The Future of Work: A New Understanding of Value

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According to the influential economist Mariana Mazzucato we need to rethink the way that we look at value. Modern economies reward activities that extract value rather than create it, and we often forget that things of value tend to be co-created. In an interview we had with Mariana Mazzucato in the run-up to our Symposium: The Future of Work, she challenges us to re-examine our views. 

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What ideas on ‘success in business’ would you like to get rid of?
Currently business success is based on pleasing shareholders through governance models that are driven by maximising shareholder ‘value’. This leads companies to focus on ways to increase share prices and stock options. I believe we need a stakeholder governance model that leads to value being understood as collectively created. This means ‘valuing’ the role of public sector and voluntary sector institutions. Indeed, ambitious public institutions were behind the investments that led to everything that makes our smart products smart, from the Internet, to GPS and touchscreen display—but also to the new forms of energy and revolutionary medicines.[1] Understanding value as being co-created, and policy as being about shaping markets and not only about fixing them, could lead to very different business propositions and relationships.   

What would happen if we don’t change how we view value?
Then we will continue to confuse value extraction with value creation—and hence increase inequality, and in the process reduce the opportunities for innovation.[2]

What better definition of success can we come up with?
Success should be about how to drive different organisations to co-invest and share both risks and rewards. I have been helping global organisations think about the ‘moonshots’ that can be used to drive innovation in areas that will affect our ability to tackle the grand challenges around climate change, healthy ageing, and inequality. We need ‘missions’, these are concrete targets that require to be tackled by different sectors, actors and disciplines. I wrote a report for the European Commission on Mission Oriented Innovation[3], that outlines both how to choose missions and how to implement them. 

I believe that a good definition of success is whether governance mechanisms and investment mechanisms enable the concrete tackling of societal missions, and in the process drive innovation which is a key driver of long-run growth, both at the organisational level and the national level.

How can we help our organisations to look beyond the short term and focus more on the long term?
Organisations need to be incentivised to invest in the long run, and to use such investments to tackle goals. This is not only about setting missions which reward actors that are ‘willing’ to tackle them (the reason I argue we should not be picking winners but picking the willing), but also to use the tax system to do so. Currently the tax system actually rewards short-termism—through low capital gains tax for example. There is no reason we should not have a financial transaction tax (why reward super quick investments that just move assets around rather than investing in new ones that produce real value?). We need to think about how to use the tax system to steer long-run investments (in areas like human capital formation and R&D) as well as tilting the playing field to reach ambitious goals such as those around the green economy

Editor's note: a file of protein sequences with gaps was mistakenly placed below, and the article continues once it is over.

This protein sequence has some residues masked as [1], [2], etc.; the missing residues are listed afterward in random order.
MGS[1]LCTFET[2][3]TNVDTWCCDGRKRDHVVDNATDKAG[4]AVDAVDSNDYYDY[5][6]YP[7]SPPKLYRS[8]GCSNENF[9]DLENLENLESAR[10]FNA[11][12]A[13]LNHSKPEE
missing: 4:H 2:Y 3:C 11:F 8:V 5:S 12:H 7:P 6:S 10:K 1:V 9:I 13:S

How will shareholders ever become more conscious of the fact that they have more responsibility than just making money?
I don’t believe shareholders can be forced to think in new ways. By creating and making explicit a collective value creation system, shareholders will have less of a stronghold on the concept of ‘shareholder value’, moving towards one of stakeholder value, and also the word value itself will be more ‘contested’. It is ‘value-based pricing’ that has justified the astronomic increases in medicine pricing—but the underlying value proposition is one that ignores for example, the $35billion/year that the National (public) Institutes of Health pump into the health innovation system. 

So short-termism needs to be backed by new understandings of where value comes from. Otherwise the solutions become only defensive about ‘taxing’ wealth, rather than new structures and relationships (e.g. symbiotic public private partnerships) that create more (collective) wealth in the first place. I have set up a new Institute for Innovation & Public Purpose at University College London where these ideas are being explored, both on the research side, the policy making side, and the education side to train global leaders of the future in public, private and voluntary sector organisations interested in long-termism and innovation to solve global problems—whether it be ridding the ocean of plastic, or creating sustainable cities.

Mariana Mazzucato is Professor of Innovation Economics at University College London and the writer of The Value of Everything (2018). On the 9th of November she is one of the keynote speakers at our Business Symposium: The Future of Work.

Business Symposium: The Future of Work


[2] Mazzucato latest book is about this topic: The Value of Everything: making and taking in the global economy

[3] Mazzucato's recommendations can be found here: Mission Oriented Innovation. Mission Oriented Innovation has now been incorporated into the Horizon programme (Euros 100 bn).

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